Twisted Minds - Underground Reviews

söndag 4 mars 2018


Directed by: Till Kleinert
Written by: Till Kleinert
Stars: Michel Diercks, Pit Bukowski, Uwe Preuss... read more

Country: Germany
Style: Arthouse | Fantasy | Thriller
Runtime: 1h 19min

LHighly recommended German psychological thriller delivers a thought provoking viewing experience which is both mesmerizing at times and also furious and intense. Its a unique film with minimal characters and at times had me thinking the conclusion was going to go one way but actually went another so it keep me intrigued. It's films like Der Samurai that make reviewing indie-films a pleasure and this one is certainly worth enduring.

The story takes place in a small German village where a young policeman named Jakob (Michel Diercks) goes about his daily routine. The daily routine involves leaving a bag of bloodied animal offal in the woods for a wolf which the policeman has developed a bizarre need to literally feed his inner subconscious. His police chief (Uwe Preuss) notices the strange behavior of Jakob but it seems he is more content to be playing sports with the local roughians. Jakob may be an authority figure but he is definitely an outsider in this small town where he resides with his elderly mother.

One day Jakob receives an elongated box in the mail with a bizarre call from an unidentified stranger who wants him to deliver it. Strangely Jakob's curiosity gets the better of him and he goes to the address. Once there he comes face to face with what seems to be a man with long blonde hair (Pit Bukowski) wearing a white dress. The stranger talks to Jakob as if he knows him but we actually get no insight into where he came from and or who he is unless you read between the lines. Soon The Samurai character as he is referred to opens the box which contains his katana sword and then proceeds to wreak havoc on the small town.

Jakob follows The Samurai but his attempts to stop him are futile. It seems as if the guy is taunting and playing games with Jakob almost in a flirty fashion. Der Samurai in my eyes is a film that is open to interpretation and personally what I gathered from the events is that the samurai character is a sort of doppelganger or alternate personality of Jakob but not in The Fight Club sense. A real life menacing entity that has somehow broken off from Jakob and is doing everything that Jacob wishes he could do in his one dimensional and unhappy life. In one humorous scene Jakob helps a young traveler fix a tire on her car and she remarks to Jakob how it must really be horrible to live in such a small town where everyone knows you. This segment alone rings out like a shotgun blast in accordance to the events that unfold in Der Samurai.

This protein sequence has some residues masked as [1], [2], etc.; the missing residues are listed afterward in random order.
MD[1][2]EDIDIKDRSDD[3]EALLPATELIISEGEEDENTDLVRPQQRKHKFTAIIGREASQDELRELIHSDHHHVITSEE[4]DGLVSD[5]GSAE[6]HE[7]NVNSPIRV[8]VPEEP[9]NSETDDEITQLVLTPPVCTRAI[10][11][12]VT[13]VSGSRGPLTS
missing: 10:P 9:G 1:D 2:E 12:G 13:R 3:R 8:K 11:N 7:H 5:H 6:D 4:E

Der Samurai is a fascinating study in animalistic escape and violence told with precision and wit. That ending is worth the price of admission alone. I definitely pick up what this movie is laying down or at least I think I do because its a great watch as Jakob and The Samurai play a deadly game of cat and mouse throughout the small town. Lots of nightmarish realism and offbeat sequences really propel the film above and beyond regular run of the mill fare. Pit Bukowski shines in the role of the samurai and is the highlight of the film with his menacing fashion, Bukowski is also phenomenal in the movie Der Bunker (2015), a dark comedy which also comes recommended. If your looking for a suspenseful adventurous film then Der Samurai might be something you want to check out.

My rating: 4 out of 5


Produced by: Anna de Paoli, Linus de Paoli, Herbert Gehr, Gerhard Hahn, Till Kleinert, Martina Knapheide
Cinematography by: Martin Hanslmayr
Editing by: Till Kleinert
Special Effects by: Sabine Gerlach, Sophie Ilg, Jenny Marolf
Music by: Conrad Oleak
Language: German
Color: Color

DistributorLast Exit Entertainment


Owner of and writer for Twisted Minds. Combined his love for underground films, music and comics with writing in the 90's. Started tape trading the good stuff around that time when originals of Italian classics by Fulci, Argento, Deodato, Castellari and Margheriti were hard to find. Then came German gore by Ittenbach and Schnaas, Mondo movies and Japanese gore such as Guinea Pig and Men Behind The Sun. Written for Violent Maniacs Cage, Mortados Pages Of Filth, ZFE Films With Attitude, Severed Cinema, Goregasmic Cinema, Pophorror & Extreme Horror Cinema.